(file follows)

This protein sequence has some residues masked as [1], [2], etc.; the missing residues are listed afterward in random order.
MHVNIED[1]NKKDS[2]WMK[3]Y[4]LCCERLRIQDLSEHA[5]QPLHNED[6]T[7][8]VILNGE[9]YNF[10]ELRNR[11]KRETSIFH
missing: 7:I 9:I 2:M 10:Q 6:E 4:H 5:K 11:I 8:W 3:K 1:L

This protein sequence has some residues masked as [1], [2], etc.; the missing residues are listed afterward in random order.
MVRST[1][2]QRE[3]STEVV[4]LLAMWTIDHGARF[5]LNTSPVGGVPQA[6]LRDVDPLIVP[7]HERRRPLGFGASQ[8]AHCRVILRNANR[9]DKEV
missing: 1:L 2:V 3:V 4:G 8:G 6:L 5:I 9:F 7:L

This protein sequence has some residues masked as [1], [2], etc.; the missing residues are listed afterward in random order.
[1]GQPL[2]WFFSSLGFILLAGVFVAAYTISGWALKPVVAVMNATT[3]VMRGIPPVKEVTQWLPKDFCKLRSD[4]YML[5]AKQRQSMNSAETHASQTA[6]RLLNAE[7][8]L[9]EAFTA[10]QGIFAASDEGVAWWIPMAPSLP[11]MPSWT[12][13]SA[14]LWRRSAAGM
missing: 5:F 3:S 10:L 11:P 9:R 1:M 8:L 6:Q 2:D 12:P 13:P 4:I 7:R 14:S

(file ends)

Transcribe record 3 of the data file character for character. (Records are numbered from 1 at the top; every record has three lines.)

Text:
This protein sequence has some residues masked as [1], [2], etc.; the missing residues are listed afterward in random order.
[1]GQPL[2]WFFSSLGFILLAGVFVAAYTISGWALKPVVAVMNATT[3]VMRGIPPVKEVTQWLPKDFCKLRSD[4]YML[5]AKQRQSMNSAETHASQTA[6]RLLNAE[7][8]L[9]EAFTA[10]QGIFAASDEGVAWWIPMAPSLP[11]MPSWT[12][13]SA[14]LWRRSAAGM
missing: 5:F 3:S 10:L 11:P 9:R 1:M 8:L 6:Q 2:D 12:P 13:P 4:I 7:R 14:S